Retired Americans and pre-retirees have a new outlook on the word retirement, and it pushes back against the conventional images in financial brochures and other media.

Both groups want the idea of retirement redefined, according to a report by Empower Institute. In fact, two-thirds of the respondents in a survey of over 1,300 retirees and more than 600 pre-retirees said they don’t care for the word, and 80% of both groups said retirement is more of a mindset than an age.

Images such as a silver-haired couple sitting in the sunset on an island, walking on the beach, sitting arm-in-arm on a park bench, engaging in activity such as golf and tennis and meeting up with friends at the coffee shop have become passé, said the survey's respondents. 

Majorities of retirees and pre-retirees believe retirement is about opportunities and lifestyle choices, not moving into the slow lane. They believe their post-career life is a new phase of personal growth and control over their own identity.

Eighty-three percent of pre-retirees said they expect to live their best life in retirement, while 65% of retirees said they are living their best life.

Retirees, the report noted, live in big cities, volunteer for nonprofits, frequent trendy restaurants and read Vogue magazine, where grey-haired models are all the rage. As for pre-retirees, they envision engaging in part-time work to boost late-life income on their own terms, as well as pursue another passion.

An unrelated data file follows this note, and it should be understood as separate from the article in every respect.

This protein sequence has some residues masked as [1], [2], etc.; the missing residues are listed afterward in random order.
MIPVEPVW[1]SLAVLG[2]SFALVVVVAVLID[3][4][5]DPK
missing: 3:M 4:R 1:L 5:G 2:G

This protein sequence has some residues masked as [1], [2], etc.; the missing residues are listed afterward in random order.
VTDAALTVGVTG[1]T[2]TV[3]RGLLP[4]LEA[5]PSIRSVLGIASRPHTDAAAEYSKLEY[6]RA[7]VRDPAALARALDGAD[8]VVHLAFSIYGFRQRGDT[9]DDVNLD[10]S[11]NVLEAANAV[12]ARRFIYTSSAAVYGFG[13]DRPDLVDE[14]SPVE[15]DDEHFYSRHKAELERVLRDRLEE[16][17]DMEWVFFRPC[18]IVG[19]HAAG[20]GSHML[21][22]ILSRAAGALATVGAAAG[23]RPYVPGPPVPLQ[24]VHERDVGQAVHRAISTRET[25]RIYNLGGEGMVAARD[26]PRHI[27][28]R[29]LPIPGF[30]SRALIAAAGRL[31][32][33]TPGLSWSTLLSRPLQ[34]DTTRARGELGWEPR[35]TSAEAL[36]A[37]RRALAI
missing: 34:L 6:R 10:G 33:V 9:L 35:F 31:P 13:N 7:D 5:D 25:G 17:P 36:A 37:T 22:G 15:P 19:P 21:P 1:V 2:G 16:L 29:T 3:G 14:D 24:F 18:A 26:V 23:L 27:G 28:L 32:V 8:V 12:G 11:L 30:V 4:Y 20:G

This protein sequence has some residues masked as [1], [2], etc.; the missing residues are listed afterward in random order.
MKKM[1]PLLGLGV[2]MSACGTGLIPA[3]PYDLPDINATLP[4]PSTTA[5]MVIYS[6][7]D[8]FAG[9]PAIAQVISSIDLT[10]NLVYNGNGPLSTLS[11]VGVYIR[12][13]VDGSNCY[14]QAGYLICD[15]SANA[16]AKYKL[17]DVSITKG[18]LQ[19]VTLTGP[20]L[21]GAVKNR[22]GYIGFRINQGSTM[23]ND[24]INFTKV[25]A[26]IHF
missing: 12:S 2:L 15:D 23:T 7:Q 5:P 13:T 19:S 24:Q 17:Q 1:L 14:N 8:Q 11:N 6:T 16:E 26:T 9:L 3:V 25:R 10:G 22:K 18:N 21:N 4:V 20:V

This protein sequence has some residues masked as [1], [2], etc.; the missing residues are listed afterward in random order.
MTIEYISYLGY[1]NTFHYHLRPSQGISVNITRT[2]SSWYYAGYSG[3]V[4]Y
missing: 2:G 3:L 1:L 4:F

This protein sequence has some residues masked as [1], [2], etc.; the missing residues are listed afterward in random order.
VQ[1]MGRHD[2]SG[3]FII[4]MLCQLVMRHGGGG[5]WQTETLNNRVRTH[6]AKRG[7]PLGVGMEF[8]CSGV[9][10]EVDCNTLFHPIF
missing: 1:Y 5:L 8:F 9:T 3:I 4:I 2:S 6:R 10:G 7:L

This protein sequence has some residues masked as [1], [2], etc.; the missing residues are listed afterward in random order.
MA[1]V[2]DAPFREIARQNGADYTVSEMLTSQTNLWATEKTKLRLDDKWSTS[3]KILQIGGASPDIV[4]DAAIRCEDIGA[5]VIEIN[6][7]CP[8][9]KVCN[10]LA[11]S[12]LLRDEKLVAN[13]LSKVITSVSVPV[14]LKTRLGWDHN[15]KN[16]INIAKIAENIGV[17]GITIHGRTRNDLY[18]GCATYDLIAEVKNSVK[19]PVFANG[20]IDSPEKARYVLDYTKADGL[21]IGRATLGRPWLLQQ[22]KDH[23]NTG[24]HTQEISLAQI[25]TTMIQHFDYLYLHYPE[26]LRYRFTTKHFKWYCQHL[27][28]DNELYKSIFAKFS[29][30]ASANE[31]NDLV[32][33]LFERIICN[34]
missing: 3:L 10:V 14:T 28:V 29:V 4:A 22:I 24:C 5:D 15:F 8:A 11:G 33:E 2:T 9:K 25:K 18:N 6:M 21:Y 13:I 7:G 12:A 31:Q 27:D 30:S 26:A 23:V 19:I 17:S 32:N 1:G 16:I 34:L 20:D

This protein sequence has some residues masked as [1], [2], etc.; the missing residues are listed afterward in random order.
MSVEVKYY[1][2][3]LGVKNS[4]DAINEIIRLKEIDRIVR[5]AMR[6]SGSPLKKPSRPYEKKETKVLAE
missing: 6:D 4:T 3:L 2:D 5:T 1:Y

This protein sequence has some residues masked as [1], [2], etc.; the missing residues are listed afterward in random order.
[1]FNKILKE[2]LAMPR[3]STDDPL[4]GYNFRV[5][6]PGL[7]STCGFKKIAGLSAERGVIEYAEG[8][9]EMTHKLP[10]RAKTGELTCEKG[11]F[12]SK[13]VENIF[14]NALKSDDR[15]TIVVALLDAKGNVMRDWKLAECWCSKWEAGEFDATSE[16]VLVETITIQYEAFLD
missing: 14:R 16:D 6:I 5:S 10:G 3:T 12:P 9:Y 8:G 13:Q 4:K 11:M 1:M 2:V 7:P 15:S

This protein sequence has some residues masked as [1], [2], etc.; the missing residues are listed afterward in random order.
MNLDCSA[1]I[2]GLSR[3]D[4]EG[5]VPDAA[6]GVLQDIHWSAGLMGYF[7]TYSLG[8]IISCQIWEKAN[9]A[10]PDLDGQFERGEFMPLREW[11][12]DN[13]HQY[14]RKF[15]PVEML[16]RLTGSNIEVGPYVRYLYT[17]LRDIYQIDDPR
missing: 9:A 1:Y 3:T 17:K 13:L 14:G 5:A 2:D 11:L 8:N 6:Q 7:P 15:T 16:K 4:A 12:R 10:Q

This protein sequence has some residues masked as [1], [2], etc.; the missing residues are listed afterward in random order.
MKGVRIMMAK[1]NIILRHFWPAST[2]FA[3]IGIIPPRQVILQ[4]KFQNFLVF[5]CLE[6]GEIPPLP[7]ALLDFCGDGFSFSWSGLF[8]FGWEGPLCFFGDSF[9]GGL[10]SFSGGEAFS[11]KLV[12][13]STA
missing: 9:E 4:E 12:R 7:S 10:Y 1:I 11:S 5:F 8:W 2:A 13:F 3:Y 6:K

So, it’s no wonder they view retirement as “Second Act,” “Next Act,” “Next Chapter” or, even “Going off the Clock.”   

Seventy-five percent of retirees and 81% of pre-retirees said there are more opportunities now than 20 years ago to have a second career, start a business or work in the gig economy. More than 60 percent of pre-retirees said they plan to continue to work or join the gig economy, citing freelancing and consulting as their top choice for work.

As for retirees, more than half indicated that they are volunteering or have started their own business. Many in both groups already are engaged in work opportunities such as Uber driving, dog walking, writing and teaching/tutoring.

“People are no longer looking at retirement as the end of something, but rather the beginning of something new,” said Edmund F. Murphy III, president and CEO of Empower Retirement in released comments. “This important shift has changed the way people save for retirement, or what they now consider their second act.”

With roughly half of pre-retirees expecting their second act to be “active” and “freeing,” the report data suggests that financial advisors and plan sponsors have an opportunity to capitalize on that by positioning retirement savings as working toward a tangible goal. It further suggests that advisors could promote more excitement around saving money by helping clients map out their second acts.

Employers could add more flexible positions for employees nearing retirement, said the report. As an example, it said that could include a discussion about gig economy with realistic expectations about income.

Given their expectation for retired life, the pre-retirees started planning sooner than their retired counterparts (on average at age 42 versus age 47). More than half, 56%, of pre-retirees have a specific age in mind to retire 65, and that’s based on their overall emotional and financial readiness, not a calendar year. On the other hand, 81% of retirees indicated that their decision to retire was based on reaching age 59.

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